Citizen Participation in the Public Transportation Policy Process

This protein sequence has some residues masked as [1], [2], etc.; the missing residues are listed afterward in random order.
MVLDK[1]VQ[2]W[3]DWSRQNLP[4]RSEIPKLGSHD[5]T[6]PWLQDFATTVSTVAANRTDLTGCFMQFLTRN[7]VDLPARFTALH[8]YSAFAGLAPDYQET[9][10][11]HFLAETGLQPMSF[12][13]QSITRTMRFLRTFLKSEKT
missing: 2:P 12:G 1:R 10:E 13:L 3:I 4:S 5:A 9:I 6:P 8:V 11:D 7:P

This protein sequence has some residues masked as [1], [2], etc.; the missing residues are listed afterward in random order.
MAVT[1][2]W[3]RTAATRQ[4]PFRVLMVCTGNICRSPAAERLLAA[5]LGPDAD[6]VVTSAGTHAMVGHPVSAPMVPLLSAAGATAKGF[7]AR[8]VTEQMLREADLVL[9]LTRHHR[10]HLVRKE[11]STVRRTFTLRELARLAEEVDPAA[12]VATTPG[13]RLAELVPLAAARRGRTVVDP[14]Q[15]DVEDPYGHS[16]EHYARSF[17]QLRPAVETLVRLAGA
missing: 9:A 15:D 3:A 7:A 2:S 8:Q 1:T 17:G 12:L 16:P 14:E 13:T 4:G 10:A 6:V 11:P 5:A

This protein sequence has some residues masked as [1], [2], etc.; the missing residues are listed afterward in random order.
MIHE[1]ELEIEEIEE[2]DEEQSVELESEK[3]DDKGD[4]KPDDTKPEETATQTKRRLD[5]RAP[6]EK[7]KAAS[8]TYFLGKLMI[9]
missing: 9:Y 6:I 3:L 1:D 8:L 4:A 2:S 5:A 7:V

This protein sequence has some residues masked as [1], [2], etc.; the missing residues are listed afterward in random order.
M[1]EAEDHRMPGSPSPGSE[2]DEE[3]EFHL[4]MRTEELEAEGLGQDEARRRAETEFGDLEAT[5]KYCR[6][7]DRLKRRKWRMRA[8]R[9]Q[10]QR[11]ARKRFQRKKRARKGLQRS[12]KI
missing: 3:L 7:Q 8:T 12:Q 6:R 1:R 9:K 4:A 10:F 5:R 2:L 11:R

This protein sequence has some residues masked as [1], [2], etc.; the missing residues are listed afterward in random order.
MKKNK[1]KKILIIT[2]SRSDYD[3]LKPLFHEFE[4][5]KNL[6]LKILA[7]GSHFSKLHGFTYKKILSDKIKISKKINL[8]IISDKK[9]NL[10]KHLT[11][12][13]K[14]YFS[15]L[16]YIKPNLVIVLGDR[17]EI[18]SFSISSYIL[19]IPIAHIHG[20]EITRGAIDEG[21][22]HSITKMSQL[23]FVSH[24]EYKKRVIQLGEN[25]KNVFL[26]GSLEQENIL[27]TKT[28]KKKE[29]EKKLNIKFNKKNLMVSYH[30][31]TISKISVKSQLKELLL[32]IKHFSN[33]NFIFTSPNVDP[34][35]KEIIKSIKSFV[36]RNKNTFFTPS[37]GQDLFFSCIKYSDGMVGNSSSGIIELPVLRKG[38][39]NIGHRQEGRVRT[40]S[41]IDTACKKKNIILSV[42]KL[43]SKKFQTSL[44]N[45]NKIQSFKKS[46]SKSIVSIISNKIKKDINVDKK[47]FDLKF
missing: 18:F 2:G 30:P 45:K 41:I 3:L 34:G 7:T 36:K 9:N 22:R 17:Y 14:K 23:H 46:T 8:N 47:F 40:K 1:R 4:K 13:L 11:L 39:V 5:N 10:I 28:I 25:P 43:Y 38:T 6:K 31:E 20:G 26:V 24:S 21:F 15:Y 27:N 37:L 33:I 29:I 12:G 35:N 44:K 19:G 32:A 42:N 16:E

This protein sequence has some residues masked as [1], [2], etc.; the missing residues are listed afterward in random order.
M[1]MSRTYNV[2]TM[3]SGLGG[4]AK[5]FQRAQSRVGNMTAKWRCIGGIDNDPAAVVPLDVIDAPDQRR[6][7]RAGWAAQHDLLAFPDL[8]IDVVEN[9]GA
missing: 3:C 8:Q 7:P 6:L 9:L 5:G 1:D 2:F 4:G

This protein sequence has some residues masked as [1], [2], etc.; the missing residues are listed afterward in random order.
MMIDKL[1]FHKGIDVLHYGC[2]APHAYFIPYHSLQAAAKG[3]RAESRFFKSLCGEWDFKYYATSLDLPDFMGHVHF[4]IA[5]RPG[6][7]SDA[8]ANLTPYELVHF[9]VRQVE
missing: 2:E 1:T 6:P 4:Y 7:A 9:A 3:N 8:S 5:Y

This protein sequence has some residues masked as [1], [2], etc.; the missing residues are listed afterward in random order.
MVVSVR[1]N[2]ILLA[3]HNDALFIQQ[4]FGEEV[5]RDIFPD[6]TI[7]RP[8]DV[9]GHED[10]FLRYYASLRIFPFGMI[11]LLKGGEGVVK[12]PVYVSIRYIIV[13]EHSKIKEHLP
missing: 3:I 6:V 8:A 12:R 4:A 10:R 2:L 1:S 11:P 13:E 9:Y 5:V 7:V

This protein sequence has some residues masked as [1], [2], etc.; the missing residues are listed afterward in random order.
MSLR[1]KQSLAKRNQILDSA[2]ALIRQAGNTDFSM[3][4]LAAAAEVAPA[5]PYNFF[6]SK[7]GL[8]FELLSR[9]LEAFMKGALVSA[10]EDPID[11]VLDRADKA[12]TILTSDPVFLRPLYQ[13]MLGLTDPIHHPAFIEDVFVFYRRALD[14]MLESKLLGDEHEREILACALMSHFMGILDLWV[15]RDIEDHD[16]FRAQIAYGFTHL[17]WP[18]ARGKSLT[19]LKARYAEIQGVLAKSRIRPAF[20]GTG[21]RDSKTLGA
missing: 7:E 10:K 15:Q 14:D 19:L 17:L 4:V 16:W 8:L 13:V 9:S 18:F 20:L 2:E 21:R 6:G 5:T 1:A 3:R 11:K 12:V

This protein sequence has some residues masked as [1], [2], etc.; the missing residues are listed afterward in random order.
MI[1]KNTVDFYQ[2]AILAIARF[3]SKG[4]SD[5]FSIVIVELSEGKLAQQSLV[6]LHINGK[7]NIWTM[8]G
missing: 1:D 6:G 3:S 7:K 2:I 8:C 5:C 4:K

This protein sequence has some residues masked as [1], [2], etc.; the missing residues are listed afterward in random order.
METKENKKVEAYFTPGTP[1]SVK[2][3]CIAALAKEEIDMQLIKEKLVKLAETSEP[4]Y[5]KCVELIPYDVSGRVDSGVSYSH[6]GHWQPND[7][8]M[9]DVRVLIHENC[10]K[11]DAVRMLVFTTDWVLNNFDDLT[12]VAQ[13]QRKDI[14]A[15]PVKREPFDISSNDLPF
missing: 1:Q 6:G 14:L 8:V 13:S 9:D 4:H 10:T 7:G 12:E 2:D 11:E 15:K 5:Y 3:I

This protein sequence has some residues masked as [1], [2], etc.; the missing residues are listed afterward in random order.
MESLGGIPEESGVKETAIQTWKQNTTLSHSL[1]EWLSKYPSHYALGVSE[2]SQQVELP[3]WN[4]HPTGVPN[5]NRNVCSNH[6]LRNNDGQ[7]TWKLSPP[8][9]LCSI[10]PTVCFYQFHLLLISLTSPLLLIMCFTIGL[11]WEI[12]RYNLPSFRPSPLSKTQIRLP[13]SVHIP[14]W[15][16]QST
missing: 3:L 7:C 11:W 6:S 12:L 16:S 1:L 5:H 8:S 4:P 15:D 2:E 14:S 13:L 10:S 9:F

This paper provides a comparative analysis of citizen participatory mechanisms used within transit planning. This research focuses on two cities that institutionalized citizen participation through a Citizens Advisory Committee (CAC) in Detroit, Michigan, and a Citizens’ Jury (CJ) in Hamilton, Ontario. The paper analyzes their overall representativeness of the general population, their operation and level of ‘policy learning’ that occurs within their group, and their impact on subsequent transit policies. We find that these participatory mechanisms are generally regarded as important and useful by both the participants and the politicians that established them. In spite of this, the conclusion reached is that neither mechanism had a significant impact on transit policies. In both cases, the policy decisions were affected by a range of factors and particularly the local and regional political contexts. Indeed, it can be argued that both cities are plagued with regional divides which potentially no amount of citizen participation can solve.